July 27, 2018
The Federal Trade Commission (FTC) released the first significant update in 22 years to its Guides for the Jewelry, Precious Metals, and Pewter Industries on July 24, 2018. We’ve dissected the 46-page update and are highlighting the “big” changes within – from what defines a diamond to guidelines for composite gems.

The FTC Jewelry Guides stand as a critical reference tool for the jewelry industry, as they set standards for how to describe, disclose and market jewelry product and explain how to avoid making deceptive claims during the sales process. The updates come after more than six years of consultation with industry stakeholders -- including Jewelers of America, which participated in an industry coalition led by the Jewelers Vigilance Committee. The coalition gathered testimonials from jewelers and shared feedback with the FTC to attempt to guide and inform the changes.

Key Changes to the FTC Jewelry Guides

The FTC’s Definition of a Diamond, "Natural" No More

The previous FTC Jewelry Guides defined a diamond as “a natural mineral consisting essentially of pure carbon crystallized in the isometric system.”

WHAT CHANGED: The word “natural” has been removed from the definition of a diamond.
  • The new Guides state that “diamond” can refer to both a diamond that has been created by nature and mined by man as well as a lab-grown diamond that has the same “optical, physical and chemical properties as mined diamonds.”
  • The FTC still requires lab-grown producers to distinguish their product from mined diamonds, “clearly and conspicuously” conveying that the product is not a mined stone and recommending that any diamond that is created in a lab be described with a term such as: “laboratory-grown,” “laboratory-created” or “[manufacturer’s name]-created.”

“Cultured” Made the Cut to Describe Lab-Grown Diamonds

The Jewelry Guides did not address the use of the term “cultured” to describe lab-grown diamonds.

WHAT CHANGED: The FTC now makes it permissible to use "cultured." However, the term must be “immediately accompanied, with equal conspicuousness” by one of the following terms: “laboratory-created,” “laboratory-grown,” “[manufacturer name]-created,” or by another word or phrase of like meaning.


“Synthetic” Is Out for Lab-Grown Diamonds

The term "synthetic" was listed as an option to describe lab-grown diamonds.

WHAT CHANGED: The term “synthetic” is no longer among the recommended terms used to describe lab-grown stones. The FTC cited potential for consumer confusion as its reasoning.
  • The change does not strictly prohibit the use of “synthetic” but if marketers use the word to imply a competitor’s lab-grown diamond is not an actual diamond, it would be considered deceptive.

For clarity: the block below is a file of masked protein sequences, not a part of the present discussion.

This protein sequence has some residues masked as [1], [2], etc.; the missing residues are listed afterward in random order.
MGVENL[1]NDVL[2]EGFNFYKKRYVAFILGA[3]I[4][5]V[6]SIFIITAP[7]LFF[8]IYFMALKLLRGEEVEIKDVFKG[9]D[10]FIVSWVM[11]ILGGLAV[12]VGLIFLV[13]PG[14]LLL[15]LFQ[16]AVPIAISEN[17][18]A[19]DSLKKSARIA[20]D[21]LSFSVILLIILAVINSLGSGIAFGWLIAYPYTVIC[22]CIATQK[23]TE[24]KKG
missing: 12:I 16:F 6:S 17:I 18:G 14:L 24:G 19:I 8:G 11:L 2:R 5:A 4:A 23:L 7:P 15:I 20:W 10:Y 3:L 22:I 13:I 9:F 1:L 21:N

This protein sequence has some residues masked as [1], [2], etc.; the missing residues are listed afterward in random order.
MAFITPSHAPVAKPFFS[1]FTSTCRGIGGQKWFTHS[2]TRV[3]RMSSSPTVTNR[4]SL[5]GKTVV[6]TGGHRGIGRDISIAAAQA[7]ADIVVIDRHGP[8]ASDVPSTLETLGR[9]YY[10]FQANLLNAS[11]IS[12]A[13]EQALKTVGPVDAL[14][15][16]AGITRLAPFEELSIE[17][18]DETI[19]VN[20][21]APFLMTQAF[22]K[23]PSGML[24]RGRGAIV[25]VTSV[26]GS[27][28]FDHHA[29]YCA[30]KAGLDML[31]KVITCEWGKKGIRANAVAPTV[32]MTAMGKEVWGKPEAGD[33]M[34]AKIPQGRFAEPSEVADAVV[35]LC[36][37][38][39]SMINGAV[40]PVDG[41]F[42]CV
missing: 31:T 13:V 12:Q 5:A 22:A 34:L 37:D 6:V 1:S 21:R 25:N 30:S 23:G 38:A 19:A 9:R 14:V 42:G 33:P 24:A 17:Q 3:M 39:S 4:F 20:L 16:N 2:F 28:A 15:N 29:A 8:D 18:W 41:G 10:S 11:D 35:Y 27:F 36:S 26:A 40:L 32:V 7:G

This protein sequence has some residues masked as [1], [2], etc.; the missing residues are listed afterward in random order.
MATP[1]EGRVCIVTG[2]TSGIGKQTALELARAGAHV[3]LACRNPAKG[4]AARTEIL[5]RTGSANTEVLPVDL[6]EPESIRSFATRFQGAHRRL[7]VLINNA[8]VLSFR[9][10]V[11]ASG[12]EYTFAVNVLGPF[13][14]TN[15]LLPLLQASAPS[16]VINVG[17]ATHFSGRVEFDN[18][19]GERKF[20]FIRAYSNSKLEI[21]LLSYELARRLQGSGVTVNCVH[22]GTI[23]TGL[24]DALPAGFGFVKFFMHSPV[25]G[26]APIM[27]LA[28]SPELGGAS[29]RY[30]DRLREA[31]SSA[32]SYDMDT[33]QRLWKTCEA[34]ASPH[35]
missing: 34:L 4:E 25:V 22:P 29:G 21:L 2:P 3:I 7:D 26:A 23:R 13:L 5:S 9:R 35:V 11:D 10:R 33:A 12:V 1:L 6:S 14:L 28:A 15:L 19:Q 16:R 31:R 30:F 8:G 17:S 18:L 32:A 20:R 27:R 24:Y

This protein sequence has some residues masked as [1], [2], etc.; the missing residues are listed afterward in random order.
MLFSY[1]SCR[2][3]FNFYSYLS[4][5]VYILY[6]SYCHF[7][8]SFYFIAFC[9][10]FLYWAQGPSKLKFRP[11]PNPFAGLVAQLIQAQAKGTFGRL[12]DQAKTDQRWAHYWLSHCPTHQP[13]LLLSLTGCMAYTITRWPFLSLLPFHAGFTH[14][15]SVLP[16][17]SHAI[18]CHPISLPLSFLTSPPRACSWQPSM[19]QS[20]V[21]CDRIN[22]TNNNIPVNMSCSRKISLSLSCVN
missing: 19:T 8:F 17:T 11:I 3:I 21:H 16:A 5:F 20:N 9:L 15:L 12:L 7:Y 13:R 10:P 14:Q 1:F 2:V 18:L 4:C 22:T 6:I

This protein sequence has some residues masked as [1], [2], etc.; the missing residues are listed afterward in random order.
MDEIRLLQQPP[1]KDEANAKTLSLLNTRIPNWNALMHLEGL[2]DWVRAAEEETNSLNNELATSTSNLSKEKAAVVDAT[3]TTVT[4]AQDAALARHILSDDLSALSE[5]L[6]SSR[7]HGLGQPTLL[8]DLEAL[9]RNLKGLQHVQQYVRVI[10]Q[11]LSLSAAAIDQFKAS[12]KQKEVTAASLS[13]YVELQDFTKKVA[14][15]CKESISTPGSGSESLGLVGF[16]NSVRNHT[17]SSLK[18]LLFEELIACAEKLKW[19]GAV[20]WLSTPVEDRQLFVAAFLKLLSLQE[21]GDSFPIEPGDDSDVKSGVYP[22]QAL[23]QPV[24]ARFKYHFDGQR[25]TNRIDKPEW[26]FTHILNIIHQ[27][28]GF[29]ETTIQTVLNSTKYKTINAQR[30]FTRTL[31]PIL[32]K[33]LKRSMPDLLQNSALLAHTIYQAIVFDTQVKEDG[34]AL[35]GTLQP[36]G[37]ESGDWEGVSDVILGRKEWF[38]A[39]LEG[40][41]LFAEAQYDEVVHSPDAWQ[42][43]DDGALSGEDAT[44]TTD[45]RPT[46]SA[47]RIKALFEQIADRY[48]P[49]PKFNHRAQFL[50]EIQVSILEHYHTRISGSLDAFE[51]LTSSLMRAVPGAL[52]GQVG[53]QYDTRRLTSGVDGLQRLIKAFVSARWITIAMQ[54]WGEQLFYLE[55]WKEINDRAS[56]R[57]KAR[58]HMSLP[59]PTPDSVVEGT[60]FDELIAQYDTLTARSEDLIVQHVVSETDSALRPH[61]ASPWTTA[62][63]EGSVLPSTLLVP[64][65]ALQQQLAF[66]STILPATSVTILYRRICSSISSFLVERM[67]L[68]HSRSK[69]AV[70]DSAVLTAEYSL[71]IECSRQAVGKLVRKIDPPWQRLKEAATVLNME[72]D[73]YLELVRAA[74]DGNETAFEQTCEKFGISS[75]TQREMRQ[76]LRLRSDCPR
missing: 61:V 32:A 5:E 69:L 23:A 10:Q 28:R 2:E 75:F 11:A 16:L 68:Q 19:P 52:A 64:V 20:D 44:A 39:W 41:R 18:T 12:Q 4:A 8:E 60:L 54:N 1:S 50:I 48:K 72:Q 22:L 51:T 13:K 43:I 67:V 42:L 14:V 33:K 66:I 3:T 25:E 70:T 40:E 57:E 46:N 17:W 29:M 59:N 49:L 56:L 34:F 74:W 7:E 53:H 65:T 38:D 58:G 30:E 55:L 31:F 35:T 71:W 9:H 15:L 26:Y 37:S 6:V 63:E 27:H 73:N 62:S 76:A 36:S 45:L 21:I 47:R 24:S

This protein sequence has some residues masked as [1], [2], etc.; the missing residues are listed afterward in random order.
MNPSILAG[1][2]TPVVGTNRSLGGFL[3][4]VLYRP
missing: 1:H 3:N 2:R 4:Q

Thresholds Removed for Gold & Silver

 In the past, only jewelry product above 10K (for gold) and 925PPT (for silver) could be termed, "gold" and "sterling silver" respectively.

WHAT CHANGED: There are now no minimum thresholds to use the terms “gold” or “silver.”
  • With regard to gold, marketers of product below the 10K threshold are still required to disclose karat weight and only 24-karat gold can be described as simply “gold,” all others must be listed as 8K gold, 10K gold and so on.
  • For silver, a piece still has to be 925PPT to be called "sterling silver," anything below that must also include details of the fineness of the silver with the piece.


New Guidelines for "Composite" Gemstones

The Jewelry Guides were unclear on how to describe a gemstone as “composite” such as with lead-glass filled rubies.

WHAT CHANGED: FTC now warns against using unqualified gemstone names, like ruby, to describe gems made from composite materials. According to the FTC, this update is designed to address “increased prevalence of deceptive claims resulting from the marketing of composite gemstone products,” and it's a decision the gem industry has long sought. 
  • The Jewelry Guides advise against calling composite gems “treated [gemstone name].”
  • You may only use the phrases -- composite [gemstone name], hybrid [gemstone name], or manufactured [gemstone name] -- if you disclose “clearly and conspicuously” that the product does not have the same characteristics of the named stones and that they require special care.
  • The Guides recommend that the seller discloses special care requirements to the buyer.


Disclosure of Rhodium Plating

Rhodium plating must be disclosed to the consumer. The FTC now states that it is “unfair or deceptive to fail to disclose a surface-layer application of rhodium on products marked or described as precious metal.” This would include items such as “white gold.”
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